|Vintage Pulp||Aug 7 2013|
Here’s the basic idea of Der Kuss des Vampir: “Well, it’s too bad our newfangled horseless carriage broke down in the middle of this creepy moor, but at least we found an inn, though it’s oddly vacant—well, except for that one guest we never see—but in any case things are looking up, because the mysterious gentleman who lives in the hilltop manor has invited us for dinner tonight.”
If you were to accept this invitation and your host Dr. Ravna soon explained, “I like to be surrounded only by beautiful…”—very long pause as he looks at your new bride—“…things,” it would be an indication that he’s ravna for your wife’s neck. But you can’t pick up on these clues. You’re so rational you’re irrational. “Oh, don’t be silly, darling, Dr. Ravna is just a little odd is all. Well, I don’t know why we only see him at night—perhaps days he’s part of the crew trying to repair that washed out bridge that keeps us stuck in this Godforsaken hamlet.”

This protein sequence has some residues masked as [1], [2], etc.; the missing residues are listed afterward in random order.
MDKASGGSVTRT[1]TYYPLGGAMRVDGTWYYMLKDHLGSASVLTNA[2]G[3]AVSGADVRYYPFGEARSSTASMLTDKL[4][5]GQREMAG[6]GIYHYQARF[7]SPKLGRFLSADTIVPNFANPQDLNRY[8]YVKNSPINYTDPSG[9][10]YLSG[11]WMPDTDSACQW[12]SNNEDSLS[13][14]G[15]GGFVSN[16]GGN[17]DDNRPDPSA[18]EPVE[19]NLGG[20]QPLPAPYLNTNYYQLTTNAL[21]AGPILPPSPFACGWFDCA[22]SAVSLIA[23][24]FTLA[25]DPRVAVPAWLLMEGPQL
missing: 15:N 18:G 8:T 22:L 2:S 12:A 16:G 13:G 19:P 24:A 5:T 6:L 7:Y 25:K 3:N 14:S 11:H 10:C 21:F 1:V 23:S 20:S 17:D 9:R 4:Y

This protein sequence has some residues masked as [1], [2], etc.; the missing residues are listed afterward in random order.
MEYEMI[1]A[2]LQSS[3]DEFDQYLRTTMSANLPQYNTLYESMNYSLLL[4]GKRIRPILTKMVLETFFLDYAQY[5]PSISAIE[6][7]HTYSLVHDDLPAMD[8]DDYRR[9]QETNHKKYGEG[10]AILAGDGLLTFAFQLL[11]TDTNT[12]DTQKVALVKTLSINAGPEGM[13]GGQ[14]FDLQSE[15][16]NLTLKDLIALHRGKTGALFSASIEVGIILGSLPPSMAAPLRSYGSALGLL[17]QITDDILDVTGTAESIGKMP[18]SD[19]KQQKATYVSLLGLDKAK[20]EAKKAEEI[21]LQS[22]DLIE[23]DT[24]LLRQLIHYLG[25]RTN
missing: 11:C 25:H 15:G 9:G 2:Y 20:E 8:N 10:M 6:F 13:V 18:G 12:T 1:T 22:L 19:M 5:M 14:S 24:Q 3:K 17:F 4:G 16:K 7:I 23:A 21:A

Okay, we made up the washed out bridge bit, but only to indicate that Der Kuss der Vampir is old-fashioned, late night, bats on strings style vamp horror, courtesy of Hammer Studios. We’ll stop there because amateur movie reviews are boring and we really only comment on the films so we can say something more than “isn’t this poster amazing?”
Incidentally, isn’t this poster amazing? It was designed by Klaus Dill, and it's a lot better than the movie. Not to say the movie is bad. It’s adequate, at the very least. But we like to spend our time on more entertaining…—very long pause as we think of better ways to use ninety minutes—…activities. Der Kuss des Vampir, aka Kiss of the Vampire premiered in West Germany today in 1963.